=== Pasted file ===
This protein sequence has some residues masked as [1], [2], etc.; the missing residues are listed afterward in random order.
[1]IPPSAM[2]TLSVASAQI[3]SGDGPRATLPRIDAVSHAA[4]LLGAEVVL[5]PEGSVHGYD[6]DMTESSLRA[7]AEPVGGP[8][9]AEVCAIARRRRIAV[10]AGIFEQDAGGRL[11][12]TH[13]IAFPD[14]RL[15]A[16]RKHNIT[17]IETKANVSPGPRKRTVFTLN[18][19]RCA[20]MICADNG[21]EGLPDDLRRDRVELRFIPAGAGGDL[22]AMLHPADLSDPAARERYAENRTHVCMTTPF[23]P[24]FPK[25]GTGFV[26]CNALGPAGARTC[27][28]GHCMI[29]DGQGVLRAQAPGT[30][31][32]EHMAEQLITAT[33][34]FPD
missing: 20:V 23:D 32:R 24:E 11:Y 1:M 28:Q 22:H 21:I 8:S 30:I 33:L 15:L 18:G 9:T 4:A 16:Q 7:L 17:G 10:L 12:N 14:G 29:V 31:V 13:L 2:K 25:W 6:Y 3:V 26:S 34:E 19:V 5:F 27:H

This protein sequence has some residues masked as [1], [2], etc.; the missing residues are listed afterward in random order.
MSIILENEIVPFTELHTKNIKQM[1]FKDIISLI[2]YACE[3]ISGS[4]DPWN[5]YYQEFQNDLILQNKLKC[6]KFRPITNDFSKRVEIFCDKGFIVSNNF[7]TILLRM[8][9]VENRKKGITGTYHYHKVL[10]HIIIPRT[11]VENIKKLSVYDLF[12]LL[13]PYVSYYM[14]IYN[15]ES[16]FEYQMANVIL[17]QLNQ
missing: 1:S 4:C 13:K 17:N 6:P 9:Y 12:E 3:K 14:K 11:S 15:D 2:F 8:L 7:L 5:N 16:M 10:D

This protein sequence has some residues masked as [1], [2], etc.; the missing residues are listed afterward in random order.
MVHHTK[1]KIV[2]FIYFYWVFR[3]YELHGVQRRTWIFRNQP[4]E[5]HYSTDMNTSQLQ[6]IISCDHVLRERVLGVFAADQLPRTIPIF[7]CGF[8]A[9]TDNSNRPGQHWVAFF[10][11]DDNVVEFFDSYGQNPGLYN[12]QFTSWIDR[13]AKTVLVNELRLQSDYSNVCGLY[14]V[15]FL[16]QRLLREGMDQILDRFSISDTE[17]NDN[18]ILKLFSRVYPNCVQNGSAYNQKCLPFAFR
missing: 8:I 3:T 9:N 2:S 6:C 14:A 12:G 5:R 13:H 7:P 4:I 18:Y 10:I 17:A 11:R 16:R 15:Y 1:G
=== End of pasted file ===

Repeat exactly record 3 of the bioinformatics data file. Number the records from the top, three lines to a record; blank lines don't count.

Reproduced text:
This protein sequence has some residues masked as [1], [2], etc.; the missing residues are listed afterward in random order.
MVHHTK[1]KIV[2]FIYFYWVFR[3]YELHGVQRRTWIFRNQP[4]E[5]HYSTDMNTSQLQ[6]IISCDHVLRERVLGVFAADQLPRTIPIF[7]CGF[8]A[9]TDNSNRPGQHWVAFF[10][11]DDNVVEFFDSYGQNPGLYN[12]QFTSWIDR[13]AKTVLVNELRLQSDYSNVCGLY[14]V[15]FL[16]QRLLREGMDQILDRFSISDTE[17]NDN[18]ILKLFSRVYPNCVQNGSAYNQKCLPFAFR
missing: 8:I 3:T 9:N 2:S 6:C 14:A 12:G 5:R 13:H 7:P 4:I 18:Y 10:I 17:A 11:R 16:R 15:Y 1:G